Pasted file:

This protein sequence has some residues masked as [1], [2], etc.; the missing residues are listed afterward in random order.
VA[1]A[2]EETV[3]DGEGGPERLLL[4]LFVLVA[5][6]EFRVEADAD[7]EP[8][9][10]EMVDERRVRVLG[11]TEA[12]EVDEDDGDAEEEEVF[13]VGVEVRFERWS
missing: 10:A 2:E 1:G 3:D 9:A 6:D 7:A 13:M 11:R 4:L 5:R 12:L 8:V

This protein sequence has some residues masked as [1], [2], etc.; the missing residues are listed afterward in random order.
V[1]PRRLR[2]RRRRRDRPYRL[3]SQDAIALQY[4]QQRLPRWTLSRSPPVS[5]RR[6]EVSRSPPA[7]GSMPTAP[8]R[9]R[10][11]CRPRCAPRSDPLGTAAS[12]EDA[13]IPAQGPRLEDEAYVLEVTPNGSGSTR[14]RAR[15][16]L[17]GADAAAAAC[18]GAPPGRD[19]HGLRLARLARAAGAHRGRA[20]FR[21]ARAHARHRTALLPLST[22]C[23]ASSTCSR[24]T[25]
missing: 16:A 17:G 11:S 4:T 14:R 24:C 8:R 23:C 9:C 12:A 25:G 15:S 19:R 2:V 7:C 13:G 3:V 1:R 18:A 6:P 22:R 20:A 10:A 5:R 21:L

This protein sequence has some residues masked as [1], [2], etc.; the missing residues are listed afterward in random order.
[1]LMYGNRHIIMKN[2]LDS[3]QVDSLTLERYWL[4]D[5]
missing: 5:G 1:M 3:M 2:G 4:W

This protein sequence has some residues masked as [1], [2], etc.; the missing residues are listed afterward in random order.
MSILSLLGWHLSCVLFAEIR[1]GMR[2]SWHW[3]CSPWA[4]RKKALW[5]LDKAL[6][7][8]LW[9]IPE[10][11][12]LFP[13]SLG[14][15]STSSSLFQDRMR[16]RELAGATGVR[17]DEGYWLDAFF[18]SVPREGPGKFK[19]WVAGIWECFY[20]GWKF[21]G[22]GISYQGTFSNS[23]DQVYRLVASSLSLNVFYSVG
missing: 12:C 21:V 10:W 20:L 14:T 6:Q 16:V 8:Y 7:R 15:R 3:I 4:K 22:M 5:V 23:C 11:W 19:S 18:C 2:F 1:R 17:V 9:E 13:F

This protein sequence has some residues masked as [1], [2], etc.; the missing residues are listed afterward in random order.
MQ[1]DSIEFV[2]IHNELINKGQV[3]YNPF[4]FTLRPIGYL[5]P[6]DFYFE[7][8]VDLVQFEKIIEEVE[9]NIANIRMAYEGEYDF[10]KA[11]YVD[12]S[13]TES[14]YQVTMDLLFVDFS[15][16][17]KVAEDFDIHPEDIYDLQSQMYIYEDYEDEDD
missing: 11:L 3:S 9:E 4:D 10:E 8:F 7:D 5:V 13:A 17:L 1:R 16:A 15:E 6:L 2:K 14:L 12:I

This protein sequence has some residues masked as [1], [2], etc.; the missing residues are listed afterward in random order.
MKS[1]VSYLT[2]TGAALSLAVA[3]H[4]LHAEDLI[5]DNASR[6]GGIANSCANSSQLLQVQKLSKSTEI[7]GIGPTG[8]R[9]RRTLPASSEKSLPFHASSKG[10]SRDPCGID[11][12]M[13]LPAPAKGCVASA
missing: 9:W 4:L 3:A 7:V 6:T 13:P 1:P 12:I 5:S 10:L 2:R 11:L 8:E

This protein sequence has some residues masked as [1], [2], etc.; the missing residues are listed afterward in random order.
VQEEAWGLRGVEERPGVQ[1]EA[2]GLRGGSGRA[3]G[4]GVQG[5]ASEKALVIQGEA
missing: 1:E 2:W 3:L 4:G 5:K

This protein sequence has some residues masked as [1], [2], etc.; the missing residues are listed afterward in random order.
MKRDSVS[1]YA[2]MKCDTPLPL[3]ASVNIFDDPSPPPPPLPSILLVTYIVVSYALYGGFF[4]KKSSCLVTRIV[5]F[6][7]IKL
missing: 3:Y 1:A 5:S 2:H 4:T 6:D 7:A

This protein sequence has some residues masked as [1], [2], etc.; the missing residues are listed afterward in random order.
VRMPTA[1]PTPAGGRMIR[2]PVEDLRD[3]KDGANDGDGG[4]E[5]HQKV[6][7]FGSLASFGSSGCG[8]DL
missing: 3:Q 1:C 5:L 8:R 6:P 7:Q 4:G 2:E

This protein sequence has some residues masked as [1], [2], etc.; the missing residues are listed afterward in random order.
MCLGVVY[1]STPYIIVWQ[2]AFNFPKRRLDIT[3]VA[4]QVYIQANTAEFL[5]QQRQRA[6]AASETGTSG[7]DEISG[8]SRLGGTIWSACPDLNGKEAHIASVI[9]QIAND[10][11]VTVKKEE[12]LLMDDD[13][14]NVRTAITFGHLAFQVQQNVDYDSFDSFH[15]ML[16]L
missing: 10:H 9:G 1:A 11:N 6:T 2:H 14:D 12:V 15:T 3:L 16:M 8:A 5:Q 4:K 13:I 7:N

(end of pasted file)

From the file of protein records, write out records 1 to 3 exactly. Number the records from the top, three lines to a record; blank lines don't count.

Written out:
This protein sequence has some residues masked as [1], [2], etc.; the missing residues are listed afterward in random order.
VA[1]A[2]EETV[3]DGEGGPERLLL[4]LFVLVA[5][6]EFRVEADAD[7]EP[8][9][10]EMVDERRVRVLG[11]TEA[12]EVDEDDGDAEEEEVF[13]VGVEVRFERWS
missing: 10:A 2:E 1:G 3:D 9:A 6:D 7:A 13:M 11:R 4:L 5:R 12:L 8:V

This protein sequence has some residues masked as [1], [2], etc.; the missing residues are listed afterward in random order.
V[1]PRRLR[2]RRRRRDRPYRL[3]SQDAIALQY[4]QQRLPRWTLSRSPPVS[5]RR[6]EVSRSPPA[7]GSMPTAP[8]R[9]R[10][11]CRPRCAPRSDPLGTAAS[12]EDA[13]IPAQGPRLEDEAYVLEVTPNGSGSTR[14]RAR[15][16]L[17]GADAAAAAC[18]GAPPGRD[19]HGLRLARLARAAGAHRGRA[20]FR[21]ARAHARHRTALLPLST[22]C[23]ASSTCSR[24]T[25]
missing: 16:A 17:G 11:S 4:T 14:R 24:C 8:R 23:C 9:C 12:A 25:G 15:S 19:R 2:V 7:C 13:G 3:V 1:R 18:A 6:P 22:R 20:A 10:A 5:R 21:L

This protein sequence has some residues masked as [1], [2], etc.; the missing residues are listed afterward in random order.
[1]LMYGNRHIIMKN[2]LDS[3]QVDSLTLERYWL[4]D[5]
missing: 5:G 1:M 3:M 2:G 4:W